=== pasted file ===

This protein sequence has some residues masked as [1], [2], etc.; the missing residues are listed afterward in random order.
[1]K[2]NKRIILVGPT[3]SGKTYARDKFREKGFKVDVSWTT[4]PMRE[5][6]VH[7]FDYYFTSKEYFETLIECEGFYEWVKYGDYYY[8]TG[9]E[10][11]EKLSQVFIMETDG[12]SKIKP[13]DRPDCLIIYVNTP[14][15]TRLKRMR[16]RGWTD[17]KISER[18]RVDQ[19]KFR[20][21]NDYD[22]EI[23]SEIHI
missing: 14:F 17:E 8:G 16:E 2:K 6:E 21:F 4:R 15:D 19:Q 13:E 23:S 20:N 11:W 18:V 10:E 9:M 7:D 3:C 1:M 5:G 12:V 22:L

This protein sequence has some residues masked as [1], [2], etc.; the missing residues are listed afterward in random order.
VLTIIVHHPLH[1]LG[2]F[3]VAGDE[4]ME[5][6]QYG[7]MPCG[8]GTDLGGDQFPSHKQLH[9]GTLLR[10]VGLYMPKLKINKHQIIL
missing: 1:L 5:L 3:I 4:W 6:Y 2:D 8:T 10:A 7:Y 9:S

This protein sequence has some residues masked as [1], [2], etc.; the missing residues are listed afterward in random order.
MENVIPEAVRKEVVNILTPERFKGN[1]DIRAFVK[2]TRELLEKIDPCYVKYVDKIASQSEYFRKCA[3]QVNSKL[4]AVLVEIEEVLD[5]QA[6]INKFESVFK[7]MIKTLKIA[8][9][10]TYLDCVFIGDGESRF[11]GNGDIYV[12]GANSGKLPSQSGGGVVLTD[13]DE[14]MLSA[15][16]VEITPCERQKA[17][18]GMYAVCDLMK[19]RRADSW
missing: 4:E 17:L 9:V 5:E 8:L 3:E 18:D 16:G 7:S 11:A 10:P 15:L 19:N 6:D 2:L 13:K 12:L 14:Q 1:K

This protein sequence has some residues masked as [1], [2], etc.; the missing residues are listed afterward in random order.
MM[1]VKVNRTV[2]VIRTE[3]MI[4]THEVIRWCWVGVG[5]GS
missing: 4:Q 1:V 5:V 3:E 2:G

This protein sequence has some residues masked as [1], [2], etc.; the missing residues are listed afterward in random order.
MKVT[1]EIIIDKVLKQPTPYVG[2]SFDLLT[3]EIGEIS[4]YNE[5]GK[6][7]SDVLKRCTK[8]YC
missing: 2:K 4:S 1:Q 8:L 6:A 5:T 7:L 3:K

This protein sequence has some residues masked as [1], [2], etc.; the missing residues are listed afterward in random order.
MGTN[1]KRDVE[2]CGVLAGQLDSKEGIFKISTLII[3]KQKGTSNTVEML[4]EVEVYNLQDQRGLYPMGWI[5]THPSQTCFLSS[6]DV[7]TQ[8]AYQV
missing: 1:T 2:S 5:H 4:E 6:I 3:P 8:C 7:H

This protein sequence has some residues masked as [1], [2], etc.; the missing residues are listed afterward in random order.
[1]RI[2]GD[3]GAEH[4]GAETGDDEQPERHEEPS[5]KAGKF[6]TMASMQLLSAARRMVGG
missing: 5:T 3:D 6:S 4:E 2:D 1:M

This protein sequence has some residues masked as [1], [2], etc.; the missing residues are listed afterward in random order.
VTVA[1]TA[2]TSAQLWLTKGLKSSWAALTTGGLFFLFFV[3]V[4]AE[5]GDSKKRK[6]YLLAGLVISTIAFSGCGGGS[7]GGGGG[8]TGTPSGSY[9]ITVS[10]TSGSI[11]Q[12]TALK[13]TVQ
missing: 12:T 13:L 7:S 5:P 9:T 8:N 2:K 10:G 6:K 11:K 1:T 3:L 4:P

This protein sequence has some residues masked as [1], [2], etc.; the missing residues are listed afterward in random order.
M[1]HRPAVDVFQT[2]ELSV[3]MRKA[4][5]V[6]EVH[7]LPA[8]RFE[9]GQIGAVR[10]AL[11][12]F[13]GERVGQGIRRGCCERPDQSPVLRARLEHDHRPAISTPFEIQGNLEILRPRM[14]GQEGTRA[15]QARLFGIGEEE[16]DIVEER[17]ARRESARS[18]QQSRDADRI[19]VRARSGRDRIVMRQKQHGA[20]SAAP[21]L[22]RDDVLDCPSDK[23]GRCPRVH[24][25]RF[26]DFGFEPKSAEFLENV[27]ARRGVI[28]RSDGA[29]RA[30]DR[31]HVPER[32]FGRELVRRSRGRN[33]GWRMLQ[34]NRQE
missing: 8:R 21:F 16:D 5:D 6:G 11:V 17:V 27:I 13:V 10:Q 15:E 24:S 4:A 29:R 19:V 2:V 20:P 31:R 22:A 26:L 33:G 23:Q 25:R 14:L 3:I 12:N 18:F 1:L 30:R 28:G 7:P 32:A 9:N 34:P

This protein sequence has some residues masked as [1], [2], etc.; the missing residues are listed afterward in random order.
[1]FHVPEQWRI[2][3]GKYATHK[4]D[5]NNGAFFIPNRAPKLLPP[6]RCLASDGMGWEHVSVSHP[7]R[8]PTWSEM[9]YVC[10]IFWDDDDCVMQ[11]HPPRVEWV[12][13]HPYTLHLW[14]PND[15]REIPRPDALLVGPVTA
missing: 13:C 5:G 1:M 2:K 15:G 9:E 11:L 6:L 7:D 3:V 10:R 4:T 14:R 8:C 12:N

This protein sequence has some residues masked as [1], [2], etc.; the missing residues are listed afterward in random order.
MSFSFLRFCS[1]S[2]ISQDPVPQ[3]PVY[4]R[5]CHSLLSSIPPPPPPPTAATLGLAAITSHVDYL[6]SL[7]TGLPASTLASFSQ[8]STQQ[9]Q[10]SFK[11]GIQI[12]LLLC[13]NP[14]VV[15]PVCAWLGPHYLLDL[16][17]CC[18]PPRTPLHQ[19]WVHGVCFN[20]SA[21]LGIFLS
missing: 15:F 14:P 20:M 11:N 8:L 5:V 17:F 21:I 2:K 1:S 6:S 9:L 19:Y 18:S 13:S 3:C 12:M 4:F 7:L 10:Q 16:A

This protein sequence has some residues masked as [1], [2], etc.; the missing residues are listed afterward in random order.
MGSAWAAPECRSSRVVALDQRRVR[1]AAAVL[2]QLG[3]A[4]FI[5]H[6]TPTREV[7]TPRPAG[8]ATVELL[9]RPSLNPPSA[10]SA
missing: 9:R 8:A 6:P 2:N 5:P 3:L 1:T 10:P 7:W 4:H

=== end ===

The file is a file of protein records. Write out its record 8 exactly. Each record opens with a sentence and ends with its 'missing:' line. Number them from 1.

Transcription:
This protein sequence has some residues masked as [1], [2], etc.; the missing residues are listed afterward in random order.
VTVA[1]TA[2]TSAQLWLTKGLKSSWAALTTGGLFFLFFV[3]V[4]AE[5]GDSKKRK[6]YLLAGLVISTIAFSGCGGGS[7]GGGGG[8]TGTPSGSY[9]ITVS[10]TSGSI[11]Q[12]TALK[13]TVQ
missing: 12:T 13:L 7:S 5:P 9:T 8:N 2:K 10:G 6:K 11:K 1:T 3:L 4:P